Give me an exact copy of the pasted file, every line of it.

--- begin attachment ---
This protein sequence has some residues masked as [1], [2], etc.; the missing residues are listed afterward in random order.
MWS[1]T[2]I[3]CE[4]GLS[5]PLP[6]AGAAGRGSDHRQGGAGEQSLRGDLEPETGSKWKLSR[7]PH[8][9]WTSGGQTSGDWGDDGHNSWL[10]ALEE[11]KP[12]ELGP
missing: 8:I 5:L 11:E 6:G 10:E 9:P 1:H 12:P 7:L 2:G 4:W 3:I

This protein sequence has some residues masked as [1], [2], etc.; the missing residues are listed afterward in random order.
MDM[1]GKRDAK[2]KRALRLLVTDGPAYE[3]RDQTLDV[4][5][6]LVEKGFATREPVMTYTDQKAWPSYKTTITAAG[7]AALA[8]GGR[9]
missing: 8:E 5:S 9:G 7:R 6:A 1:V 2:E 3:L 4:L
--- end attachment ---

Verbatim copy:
This protein sequence has some residues masked as [1], [2], etc.; the missing residues are listed afterward in random order.
MWS[1]T[2]I[3]CE[4]GLS[5]PLP[6]AGAAGRGSDHRQGGAGEQSLRGDLEPETGSKWKLSR[7]PH[8][9]WTSGGQTSGDWGDDGHNSWL[10]ALEE[11]KP[12]ELGP
missing: 8:I 5:L 11:E 6:G 10:E 9:P 1:H 12:P 7:L 2:G 4:W 3:I

This protein sequence has some residues masked as [1], [2], etc.; the missing residues are listed afterward in random order.
MDM[1]GKRDAK[2]KRALRLLVTDGPAYE[3]RDQTLDV[4][5][6]LVEKGFATREPVMTYTDQKAWPSYKTTITAAG[7]AALA[8]GGR[9]
missing: 8:E 5:S 9:G 7:R 6:A 1:V 2:E 3:L 4:L